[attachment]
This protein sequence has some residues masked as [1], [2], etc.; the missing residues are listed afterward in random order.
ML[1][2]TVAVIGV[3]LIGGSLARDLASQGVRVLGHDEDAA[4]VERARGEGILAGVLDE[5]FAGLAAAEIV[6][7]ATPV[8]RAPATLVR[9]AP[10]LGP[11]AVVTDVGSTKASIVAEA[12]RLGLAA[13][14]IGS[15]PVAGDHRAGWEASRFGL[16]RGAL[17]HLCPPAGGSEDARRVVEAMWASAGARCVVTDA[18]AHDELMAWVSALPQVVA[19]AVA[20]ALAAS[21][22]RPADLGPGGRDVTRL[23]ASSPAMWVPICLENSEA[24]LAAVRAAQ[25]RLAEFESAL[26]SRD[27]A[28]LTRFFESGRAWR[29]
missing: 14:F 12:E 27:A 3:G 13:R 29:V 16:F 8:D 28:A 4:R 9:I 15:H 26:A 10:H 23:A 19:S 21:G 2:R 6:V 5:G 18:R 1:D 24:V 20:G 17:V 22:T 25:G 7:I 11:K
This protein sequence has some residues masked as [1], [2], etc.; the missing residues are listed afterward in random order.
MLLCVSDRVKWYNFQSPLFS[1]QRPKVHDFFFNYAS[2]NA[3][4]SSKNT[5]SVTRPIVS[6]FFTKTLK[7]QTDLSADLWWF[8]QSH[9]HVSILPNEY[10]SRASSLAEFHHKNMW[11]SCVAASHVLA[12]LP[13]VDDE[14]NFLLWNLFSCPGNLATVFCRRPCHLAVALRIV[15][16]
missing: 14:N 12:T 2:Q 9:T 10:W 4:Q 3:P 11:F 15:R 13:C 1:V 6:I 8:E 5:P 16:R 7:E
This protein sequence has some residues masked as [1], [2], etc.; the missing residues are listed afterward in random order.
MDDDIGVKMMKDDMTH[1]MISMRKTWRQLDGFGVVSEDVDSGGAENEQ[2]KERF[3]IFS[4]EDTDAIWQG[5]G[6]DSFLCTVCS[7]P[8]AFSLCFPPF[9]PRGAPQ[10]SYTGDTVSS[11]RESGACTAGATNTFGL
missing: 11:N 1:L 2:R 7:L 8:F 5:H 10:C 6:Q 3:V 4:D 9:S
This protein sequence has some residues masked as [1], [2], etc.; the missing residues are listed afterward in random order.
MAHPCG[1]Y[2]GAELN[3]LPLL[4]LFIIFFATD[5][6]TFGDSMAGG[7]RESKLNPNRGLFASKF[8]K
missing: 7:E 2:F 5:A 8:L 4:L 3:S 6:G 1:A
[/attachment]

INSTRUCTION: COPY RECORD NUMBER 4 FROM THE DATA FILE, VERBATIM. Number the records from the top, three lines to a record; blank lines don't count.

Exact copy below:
This protein sequence has some residues masked as [1], [2], etc.; the missing residues are listed afterward in random order.
MAHPCG[1]Y[2]GAELN[3]LPLL[4]LFIIFFATD[5][6]TFGDSMAGG[7]RESKLNPNRGLFASKF[8]K
missing: 7:E 2:F 5:A 8:L 4:L 3:S 6:G 1:A